Quantcast
  • Register
PhysicsOverflow is a next-generation academic platform for physicists and astronomers, including a community peer review system and a postgraduate-level discussion forum analogous to MathOverflow.

Welcome to PhysicsOverflow! PhysicsOverflow is an open platform for community peer review and graduate-level Physics discussion.

Please help promote PhysicsOverflow ads elsewhere if you like it.

News

New features!

Please do help out in categorising submissions. Submit a paper to PhysicsOverflow!

... see more

Tools for paper authors

Submit paper
Claim Paper Authorship

Tools for SE users

Search User
Reclaim SE Account
Request Account Merger
Nativise imported posts
Claim post (deleted users)
Import SE post

Users whose questions have been imported from Physics Stack Exchange, Theoretical Physics Stack Exchange, or any other Stack Exchange site are kindly requested to reclaim their account and not to register as a new user.

Public \(\beta\) tools

Report a bug with a feature
Request a new functionality
404 page design
Send feedback

Attributions

(propose a free ad)

Site Statistics

123 submissions , 104 unreviewed
3,547 questions , 1,198 unanswered
4,549 answers , 19,357 comments
1,470 users with positive rep
410 active unimported users
More ...

Hilbert-Schmidt basis for many qubits - reference

+ 9 like - 0 dislike
2610 views

Every density matrix of $n$ qubits can be written in the following way $$\hat{\rho}=\frac{1}{2^n}\sum_{i_1,i_2,\ldots,i_n=0}^3 t_{i_1i_2\ldots i_n} \hat{\sigma}_{i_1}\otimes\hat{\sigma}_{i_2}\otimes\ldots\otimes\hat{\sigma}_{i_n},$$ where $-1 \leq t_{i_1i_2\ldots i_n} \leq 1$ are real numbers and $\{\hat{\sigma}_0,\hat{\sigma}_1,\hat{\sigma}_2,\hat{\sigma}_3\}$ are the Pauli matrices. In particular for one particle ($n=1$) it is the Bloch representation.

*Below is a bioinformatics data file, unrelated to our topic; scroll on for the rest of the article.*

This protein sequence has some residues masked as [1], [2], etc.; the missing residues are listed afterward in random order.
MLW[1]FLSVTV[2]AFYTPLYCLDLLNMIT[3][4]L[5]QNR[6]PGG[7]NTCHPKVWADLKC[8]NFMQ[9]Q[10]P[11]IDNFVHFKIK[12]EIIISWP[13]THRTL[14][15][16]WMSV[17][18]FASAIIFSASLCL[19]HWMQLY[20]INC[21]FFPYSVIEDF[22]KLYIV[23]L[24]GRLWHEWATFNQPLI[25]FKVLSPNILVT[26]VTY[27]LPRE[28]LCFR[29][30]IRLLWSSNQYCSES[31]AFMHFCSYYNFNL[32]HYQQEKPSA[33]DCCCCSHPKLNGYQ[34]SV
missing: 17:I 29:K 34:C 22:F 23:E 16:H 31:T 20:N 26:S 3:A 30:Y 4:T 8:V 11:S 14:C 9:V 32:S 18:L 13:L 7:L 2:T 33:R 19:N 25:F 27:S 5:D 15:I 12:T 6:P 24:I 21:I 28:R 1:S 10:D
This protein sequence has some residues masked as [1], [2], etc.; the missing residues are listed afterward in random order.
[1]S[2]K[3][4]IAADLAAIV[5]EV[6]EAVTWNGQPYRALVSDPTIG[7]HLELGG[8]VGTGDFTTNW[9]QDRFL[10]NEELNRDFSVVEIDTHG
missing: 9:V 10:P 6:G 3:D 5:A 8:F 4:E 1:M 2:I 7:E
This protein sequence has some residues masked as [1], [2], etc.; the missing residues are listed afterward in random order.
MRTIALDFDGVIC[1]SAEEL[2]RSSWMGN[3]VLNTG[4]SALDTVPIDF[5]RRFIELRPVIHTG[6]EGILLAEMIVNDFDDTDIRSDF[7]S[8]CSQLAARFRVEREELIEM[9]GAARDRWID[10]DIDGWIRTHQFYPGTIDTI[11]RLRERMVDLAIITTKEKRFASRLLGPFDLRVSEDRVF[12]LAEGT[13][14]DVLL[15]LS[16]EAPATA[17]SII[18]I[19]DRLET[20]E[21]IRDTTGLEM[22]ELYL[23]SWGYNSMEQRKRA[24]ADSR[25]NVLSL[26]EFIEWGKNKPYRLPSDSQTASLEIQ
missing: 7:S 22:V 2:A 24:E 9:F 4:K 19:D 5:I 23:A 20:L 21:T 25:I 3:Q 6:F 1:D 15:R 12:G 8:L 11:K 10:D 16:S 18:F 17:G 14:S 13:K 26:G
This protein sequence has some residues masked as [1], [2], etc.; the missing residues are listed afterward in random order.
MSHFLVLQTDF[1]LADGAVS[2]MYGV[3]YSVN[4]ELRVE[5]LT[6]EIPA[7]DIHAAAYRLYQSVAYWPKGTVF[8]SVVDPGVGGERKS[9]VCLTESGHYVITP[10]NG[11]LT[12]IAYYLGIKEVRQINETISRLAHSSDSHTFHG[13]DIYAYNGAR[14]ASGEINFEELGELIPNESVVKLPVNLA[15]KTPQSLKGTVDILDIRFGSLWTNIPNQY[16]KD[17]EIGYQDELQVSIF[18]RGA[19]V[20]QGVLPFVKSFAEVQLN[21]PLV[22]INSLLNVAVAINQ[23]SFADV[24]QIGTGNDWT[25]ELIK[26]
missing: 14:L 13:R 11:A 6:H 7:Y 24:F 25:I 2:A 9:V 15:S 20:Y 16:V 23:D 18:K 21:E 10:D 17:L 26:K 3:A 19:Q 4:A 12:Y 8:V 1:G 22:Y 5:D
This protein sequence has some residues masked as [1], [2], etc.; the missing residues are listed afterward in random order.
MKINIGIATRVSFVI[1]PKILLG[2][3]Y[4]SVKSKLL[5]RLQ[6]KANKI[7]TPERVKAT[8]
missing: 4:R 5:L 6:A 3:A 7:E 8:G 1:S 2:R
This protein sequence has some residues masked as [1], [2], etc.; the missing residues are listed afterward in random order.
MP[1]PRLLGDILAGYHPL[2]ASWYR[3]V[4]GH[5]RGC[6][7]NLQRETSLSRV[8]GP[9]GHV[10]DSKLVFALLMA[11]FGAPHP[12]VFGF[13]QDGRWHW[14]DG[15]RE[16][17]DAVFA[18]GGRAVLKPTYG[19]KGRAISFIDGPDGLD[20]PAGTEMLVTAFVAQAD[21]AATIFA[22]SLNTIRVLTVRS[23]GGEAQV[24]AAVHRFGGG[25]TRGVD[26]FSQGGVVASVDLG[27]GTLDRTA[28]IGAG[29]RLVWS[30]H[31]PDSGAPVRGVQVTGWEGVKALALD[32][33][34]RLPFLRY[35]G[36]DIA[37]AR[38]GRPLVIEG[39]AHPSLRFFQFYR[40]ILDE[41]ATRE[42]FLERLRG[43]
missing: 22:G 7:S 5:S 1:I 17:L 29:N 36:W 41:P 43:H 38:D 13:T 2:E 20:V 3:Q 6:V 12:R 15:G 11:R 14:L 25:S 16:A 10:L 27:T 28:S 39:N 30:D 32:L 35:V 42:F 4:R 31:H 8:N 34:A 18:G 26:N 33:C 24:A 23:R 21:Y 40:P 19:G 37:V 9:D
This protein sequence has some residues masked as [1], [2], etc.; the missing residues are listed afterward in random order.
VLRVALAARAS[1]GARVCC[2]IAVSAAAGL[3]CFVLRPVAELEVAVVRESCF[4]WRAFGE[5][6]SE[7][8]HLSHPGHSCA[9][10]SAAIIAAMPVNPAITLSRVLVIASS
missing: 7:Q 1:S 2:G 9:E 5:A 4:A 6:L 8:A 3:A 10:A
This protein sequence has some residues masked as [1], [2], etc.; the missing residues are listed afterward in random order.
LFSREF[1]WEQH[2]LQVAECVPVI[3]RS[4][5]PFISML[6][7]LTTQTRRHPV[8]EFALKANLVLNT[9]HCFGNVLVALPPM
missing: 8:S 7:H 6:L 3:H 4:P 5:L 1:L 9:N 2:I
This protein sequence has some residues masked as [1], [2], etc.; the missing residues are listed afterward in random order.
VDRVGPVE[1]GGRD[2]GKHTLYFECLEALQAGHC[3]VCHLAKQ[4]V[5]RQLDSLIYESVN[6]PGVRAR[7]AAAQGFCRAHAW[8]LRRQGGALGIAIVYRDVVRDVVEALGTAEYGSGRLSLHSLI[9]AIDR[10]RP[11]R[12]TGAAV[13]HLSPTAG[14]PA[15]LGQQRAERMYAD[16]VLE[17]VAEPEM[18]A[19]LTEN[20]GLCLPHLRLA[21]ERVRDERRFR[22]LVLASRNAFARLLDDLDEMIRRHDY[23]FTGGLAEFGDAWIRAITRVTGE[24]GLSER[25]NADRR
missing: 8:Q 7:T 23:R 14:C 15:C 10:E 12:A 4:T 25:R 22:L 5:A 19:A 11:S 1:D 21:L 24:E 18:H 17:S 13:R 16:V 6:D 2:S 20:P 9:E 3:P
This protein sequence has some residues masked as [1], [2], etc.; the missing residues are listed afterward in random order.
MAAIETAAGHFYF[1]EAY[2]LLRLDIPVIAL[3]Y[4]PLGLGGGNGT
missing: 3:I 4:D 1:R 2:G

Such representation is used e.g. in a work by Horodecki arXiv:quant-ph/9607007 (they apply $n=2$ to investigate the entanglement of two qubit systems). It is called decomposition in the Hilbert-Schmidt basis.

The question is if there is any good reference for such representation for qubits - either introducing it for quantum applications or a review paper? I am especially interested in the constrains on $t_{i_1i_2\ldots i_n}$.

This post has been migrated from (A51.SE)
asked Nov 22, 2011 in Theoretical Physics by Piotr Migdal (1,250 points) [ no revision ]
Most voted comments show all comments
@MateusAraújo: Thanks. I found it also as discrete Wigner function http://arxiv.org/abs/quant-ph/0410117

This post has been migrated from (A51.SE)
@MateusAraújo: Don't forget to post your links as an answer! :)

This post has been migrated from (A51.SE)
[This](http://arxiv.org/abs/quant-ph/0308019) seems to be what you're looking for.

This post has been migrated from (A51.SE)
Maybe the discrete Wigner function is a bit other story, because they need to use trace on $GF(2^n)$ and exchange components in Hilbert-Schmidt scalar product.

This post has been migrated from (A51.SE)
I guess, but I never heard about simple expressions for constrains

This post has been migrated from (A51.SE)
Most recent comments show all comments
Googling leads me into progressively more mathematical territory. There is a small chance that this is a result well known enough to mathematicians that it jumped into QI sideways as a standard tool used by a mathematical physicist. I've seen the Hilbert-Schmidt basis used without even labelling it. See for example the [answer I gave to my own question](http://theoreticalphysics.stackexchange.com/q/537/569) a couple of days ago. I used it without thinking of the name, as did the paper I was referring to in that post. This unfortunately only compounds the stupidity shown in my first comment...

This post has been migrated from (A51.SE)
I supposed the decomposition itself is rather standard consequence of axioms of quantum mechanics and linear algebra, e.g. section 5.3 in my e-print http://arxiv.org/abs/quant-ph/0104126v1